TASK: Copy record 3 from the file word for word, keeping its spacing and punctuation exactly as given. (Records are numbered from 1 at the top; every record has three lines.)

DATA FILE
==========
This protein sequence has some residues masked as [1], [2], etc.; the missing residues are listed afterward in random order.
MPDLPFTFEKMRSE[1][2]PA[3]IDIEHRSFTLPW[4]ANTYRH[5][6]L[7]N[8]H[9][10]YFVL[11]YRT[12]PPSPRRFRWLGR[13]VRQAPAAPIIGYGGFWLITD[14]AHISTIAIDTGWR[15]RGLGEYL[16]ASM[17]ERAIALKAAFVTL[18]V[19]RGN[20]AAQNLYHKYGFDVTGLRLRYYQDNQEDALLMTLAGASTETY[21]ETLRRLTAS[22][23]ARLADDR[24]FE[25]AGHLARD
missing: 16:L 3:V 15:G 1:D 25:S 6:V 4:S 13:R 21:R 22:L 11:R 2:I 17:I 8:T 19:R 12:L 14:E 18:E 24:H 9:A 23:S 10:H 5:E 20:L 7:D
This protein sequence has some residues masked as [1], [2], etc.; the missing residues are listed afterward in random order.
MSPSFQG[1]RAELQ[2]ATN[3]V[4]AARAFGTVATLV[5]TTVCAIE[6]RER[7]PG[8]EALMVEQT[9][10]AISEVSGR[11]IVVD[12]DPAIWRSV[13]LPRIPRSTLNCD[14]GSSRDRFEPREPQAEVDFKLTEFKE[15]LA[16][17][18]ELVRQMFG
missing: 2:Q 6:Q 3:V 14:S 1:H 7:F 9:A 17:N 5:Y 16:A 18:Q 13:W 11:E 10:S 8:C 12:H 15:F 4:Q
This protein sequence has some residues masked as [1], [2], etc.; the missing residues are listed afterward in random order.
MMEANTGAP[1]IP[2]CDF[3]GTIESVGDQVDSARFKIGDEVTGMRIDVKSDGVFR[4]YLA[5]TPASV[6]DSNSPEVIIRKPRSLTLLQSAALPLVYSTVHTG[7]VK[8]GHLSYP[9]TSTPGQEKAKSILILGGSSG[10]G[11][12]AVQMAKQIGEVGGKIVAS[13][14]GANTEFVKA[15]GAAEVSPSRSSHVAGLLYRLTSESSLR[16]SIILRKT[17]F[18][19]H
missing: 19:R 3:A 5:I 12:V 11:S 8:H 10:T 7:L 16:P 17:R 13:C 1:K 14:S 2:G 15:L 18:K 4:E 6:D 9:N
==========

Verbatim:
This protein sequence has some residues masked as [1], [2], etc.; the missing residues are listed afterward in random order.
MMEANTGAP[1]IP[2]CDF[3]GTIESVGDQVDSARFKIGDEVTGMRIDVKSDGVFR[4]YLA[5]TPASV[6]DSNSPEVIIRKPRSLTLLQSAALPLVYSTVHTG[7]VK[8]GHLSYP[9]TSTPGQEKAKSILILGGSSG[10]G[11][12]AVQMAKQIGEVGGKIVAS[13][14]GANTEFVKA[15]GAAEVSPSRSSHVAGLLYRLTSESSLR[16]SIILRKT[17]F[18][19]H
missing: 19:R 3:A 5:I 12:V 11:S 8:H 10:T 7:L 16:P 17:R 13:C 1:K 14:S 2:G 15:L 18:K 4:E 6:D 9:N